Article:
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Jan 3, 2010 11:45 AM by Sarah Rosario

Chinese Seafood Could Be Dangerous

A public safety marketing campaign will go into effect January 1st warning Louisianans about the dangers of Chinese seafood. The safety campaign is a mandate from Governor Bobby Jindal. It's a bill that was passed last session.

The bill is the work state representative Fred mills. After extensive research he found that less than one percent of the seafood that enters the United States from China is only visually inspected and a small percentage of that is actually tested. Test confirm the seafood is harvested in oxidation ponds, which is where waste is collected. Because of this, the governor highly recommends eating state grown and caught seafood.

This means more business for people like Don Benoit. He and his wife own D and T Crawfish in Abbeville. At their business the crawfish is brought on trucks, weighed and then added to stacks. The crawfish he gets are from right here in Acadiana. That's now a huge benefit now that Chinese seafood could be dangerous. "I think it's good for the industry; the next step would be to increase the number of peeling plants," said Benoit.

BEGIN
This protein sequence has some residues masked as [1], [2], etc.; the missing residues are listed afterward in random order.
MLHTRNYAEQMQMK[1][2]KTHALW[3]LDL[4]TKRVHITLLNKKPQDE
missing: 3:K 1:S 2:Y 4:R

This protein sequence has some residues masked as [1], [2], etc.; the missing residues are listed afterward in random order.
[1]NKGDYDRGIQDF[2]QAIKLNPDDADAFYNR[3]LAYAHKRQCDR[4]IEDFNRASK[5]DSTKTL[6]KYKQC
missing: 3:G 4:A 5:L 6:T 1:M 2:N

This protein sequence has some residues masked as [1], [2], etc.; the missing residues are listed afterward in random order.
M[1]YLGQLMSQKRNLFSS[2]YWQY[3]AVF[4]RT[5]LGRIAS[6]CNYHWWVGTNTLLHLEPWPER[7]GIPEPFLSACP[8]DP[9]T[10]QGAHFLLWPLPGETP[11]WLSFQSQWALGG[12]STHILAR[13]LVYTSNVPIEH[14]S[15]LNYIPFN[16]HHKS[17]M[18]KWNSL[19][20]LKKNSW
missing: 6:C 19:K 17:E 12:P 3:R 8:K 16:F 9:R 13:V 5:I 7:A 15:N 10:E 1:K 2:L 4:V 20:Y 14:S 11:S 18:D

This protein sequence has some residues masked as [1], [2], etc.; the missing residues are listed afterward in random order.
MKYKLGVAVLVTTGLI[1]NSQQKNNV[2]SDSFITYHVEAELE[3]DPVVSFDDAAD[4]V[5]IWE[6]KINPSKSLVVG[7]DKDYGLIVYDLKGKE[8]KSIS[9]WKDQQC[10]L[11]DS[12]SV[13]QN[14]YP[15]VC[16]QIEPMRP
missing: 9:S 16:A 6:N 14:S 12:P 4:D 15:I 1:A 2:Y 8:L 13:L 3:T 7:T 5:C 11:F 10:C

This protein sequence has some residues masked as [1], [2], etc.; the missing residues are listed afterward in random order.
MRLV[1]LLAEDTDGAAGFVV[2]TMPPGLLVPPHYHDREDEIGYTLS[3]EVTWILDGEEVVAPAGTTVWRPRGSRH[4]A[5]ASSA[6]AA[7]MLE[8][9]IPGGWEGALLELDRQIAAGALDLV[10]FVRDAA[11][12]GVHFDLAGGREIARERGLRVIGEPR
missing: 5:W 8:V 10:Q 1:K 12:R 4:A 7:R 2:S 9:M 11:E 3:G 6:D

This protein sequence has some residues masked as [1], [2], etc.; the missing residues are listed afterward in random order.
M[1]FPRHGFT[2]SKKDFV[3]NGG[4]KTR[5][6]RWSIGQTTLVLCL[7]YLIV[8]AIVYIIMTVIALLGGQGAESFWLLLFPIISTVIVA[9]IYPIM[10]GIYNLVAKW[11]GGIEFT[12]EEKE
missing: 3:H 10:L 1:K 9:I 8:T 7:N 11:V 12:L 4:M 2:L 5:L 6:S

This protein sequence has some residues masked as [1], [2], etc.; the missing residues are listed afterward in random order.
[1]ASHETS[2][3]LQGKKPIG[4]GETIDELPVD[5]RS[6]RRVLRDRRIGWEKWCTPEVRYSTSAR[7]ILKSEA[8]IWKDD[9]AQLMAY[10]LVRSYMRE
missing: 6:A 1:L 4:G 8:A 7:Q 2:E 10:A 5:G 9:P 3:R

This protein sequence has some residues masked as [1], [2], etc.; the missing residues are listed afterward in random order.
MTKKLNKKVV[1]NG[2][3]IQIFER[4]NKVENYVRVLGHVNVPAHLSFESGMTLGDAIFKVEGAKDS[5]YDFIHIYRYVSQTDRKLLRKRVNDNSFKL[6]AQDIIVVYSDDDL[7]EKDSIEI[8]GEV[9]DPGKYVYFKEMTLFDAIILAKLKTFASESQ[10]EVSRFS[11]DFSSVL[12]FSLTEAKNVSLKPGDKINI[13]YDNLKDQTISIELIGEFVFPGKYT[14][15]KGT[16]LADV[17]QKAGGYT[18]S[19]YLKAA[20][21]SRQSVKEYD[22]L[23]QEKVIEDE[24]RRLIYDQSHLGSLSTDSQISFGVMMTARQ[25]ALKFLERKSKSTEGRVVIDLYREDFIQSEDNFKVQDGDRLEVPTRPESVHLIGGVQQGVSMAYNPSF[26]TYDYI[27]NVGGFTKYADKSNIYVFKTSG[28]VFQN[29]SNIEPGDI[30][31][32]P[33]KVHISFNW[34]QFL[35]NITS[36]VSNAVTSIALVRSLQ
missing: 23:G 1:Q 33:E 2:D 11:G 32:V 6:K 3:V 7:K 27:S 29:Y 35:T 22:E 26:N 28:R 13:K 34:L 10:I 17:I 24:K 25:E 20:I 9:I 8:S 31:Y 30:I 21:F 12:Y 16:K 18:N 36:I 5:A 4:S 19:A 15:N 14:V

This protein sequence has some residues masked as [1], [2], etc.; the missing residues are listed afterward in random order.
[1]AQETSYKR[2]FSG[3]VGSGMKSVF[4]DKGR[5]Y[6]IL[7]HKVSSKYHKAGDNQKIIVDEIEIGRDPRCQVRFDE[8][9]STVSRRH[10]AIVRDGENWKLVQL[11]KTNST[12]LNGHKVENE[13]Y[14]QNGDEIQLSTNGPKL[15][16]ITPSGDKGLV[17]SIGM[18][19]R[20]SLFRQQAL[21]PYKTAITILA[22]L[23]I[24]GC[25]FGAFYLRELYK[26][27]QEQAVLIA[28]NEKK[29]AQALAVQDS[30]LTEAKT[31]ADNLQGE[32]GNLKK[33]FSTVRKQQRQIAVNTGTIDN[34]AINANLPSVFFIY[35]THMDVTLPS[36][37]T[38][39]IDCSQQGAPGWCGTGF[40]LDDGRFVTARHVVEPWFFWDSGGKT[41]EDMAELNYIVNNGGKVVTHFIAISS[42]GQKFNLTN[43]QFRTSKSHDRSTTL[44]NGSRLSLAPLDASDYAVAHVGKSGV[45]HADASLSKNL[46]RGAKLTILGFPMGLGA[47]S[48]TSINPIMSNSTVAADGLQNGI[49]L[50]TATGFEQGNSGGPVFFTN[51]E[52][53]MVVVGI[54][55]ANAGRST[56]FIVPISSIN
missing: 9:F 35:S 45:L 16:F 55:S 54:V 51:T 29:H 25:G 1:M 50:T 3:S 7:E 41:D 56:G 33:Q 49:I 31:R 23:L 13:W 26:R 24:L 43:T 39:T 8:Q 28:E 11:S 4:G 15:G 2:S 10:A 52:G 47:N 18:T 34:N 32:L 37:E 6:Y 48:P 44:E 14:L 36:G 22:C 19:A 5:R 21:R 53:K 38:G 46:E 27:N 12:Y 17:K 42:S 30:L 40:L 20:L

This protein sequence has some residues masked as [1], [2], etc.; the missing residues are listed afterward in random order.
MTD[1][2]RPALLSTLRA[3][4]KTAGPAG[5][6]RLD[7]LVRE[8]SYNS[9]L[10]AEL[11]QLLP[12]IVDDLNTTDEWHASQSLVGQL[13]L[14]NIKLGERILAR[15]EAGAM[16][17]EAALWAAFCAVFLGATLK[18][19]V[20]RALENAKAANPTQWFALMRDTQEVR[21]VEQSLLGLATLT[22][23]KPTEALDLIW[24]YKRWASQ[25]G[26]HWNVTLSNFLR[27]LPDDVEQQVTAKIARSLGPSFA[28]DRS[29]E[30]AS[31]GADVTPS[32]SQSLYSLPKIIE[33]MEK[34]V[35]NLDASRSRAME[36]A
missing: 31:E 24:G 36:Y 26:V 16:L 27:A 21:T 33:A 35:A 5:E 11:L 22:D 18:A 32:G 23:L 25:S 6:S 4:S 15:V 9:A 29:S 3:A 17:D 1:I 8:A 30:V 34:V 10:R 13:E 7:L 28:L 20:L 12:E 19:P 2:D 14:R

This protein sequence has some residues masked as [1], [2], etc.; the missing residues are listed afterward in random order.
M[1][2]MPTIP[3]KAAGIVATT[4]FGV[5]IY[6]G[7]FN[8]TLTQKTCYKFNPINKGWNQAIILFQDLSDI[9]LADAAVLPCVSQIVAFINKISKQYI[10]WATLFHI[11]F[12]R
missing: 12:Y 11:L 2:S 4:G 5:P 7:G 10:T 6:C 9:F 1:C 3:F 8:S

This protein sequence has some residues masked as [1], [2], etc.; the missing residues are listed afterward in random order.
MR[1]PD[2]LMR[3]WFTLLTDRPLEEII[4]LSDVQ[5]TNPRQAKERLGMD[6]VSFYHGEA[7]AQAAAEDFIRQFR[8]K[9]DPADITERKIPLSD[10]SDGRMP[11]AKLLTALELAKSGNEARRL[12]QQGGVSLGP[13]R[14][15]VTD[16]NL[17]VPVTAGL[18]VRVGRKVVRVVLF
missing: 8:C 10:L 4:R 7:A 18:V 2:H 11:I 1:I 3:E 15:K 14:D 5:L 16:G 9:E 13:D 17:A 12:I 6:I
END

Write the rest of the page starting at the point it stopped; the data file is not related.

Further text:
With few whole boiled crawfish, the bulk product Chinese bring to America is tail meat. As of January 1st, warning labels must be put on menus, tables and walls of restaurants detailing the risks of eating Chinese seafood. The dangers include a number of health risks including cancer. That same risk isn't found in the local product. "Anytime we can have anything where more consumers are buying products we raise, sell and grow locally, it's a benefit to everyone in this area," said Crawfish Farmer Clay Menard.

The bill confirms because the fish come from ponds full of waste, they're injected with tons of anti-biotic and anti-fungals in order to grow. Even after the seafood is cooked it can still harm the human body.

In order to sell tail meat the task for local farmers is to find peeling plants. Right now only the top 26 plants receive tax money from all imported seafood. So now, smaller peeling plants no longer want to do it.

Crawfish season began November 1st. Right now the cold weather and rain are really affecting the supply. The demand however for crawfish is great and the quality is projected to be good. Farmers are hoping harvest will pick up within the next couple of weeks.

Sarah Rosario

srosario@katctv.com

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